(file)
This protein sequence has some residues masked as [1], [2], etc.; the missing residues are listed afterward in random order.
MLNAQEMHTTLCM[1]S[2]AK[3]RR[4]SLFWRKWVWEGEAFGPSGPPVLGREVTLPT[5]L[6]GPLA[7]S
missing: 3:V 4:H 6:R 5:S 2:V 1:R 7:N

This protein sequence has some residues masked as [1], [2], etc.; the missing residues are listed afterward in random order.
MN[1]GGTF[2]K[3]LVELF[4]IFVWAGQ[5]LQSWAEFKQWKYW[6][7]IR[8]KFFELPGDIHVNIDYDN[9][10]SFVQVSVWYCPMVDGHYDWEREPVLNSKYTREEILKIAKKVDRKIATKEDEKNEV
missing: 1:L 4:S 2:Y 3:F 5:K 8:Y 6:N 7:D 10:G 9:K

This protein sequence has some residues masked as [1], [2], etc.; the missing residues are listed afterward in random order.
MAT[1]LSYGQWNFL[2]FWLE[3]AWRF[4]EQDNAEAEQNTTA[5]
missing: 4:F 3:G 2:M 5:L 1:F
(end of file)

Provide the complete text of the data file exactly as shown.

This protein sequence has some residues masked as [1], [2], etc.; the missing residues are listed afterward in random order.
MLNAQEMHTTLCM[1]S[2]AK[3]RR[4]SLFWRKWVWEGEAFGPSGPPVLGREVTLPT[5]L[6]GPLA[7]S
missing: 3:V 4:H 6:R 5:S 2:V 1:R 7:N

This protein sequence has some residues masked as [1], [2], etc.; the missing residues are listed afterward in random order.
MN[1]GGTF[2]K[3]LVELF[4]IFVWAGQ[5]LQSWAEFKQWKYW[6][7]IR[8]KFFELPGDIHVNIDYDN[9][10]SFVQVSVWYCPMVDGHYDWEREPVLNSKYTREEILKIAKKVDRKIATKEDEKNEV
missing: 1:L 4:S 2:Y 3:F 5:K 8:Y 6:N 7:D 10:G 9:K

This protein sequence has some residues masked as [1], [2], etc.; the missing residues are listed afterward in random order.
MAT[1]LSYGQWNFL[2]FWLE[3]AWRF[4]EQDNAEAEQNTTA[5]
missing: 4:F 3:G 2:M 5:L 1:F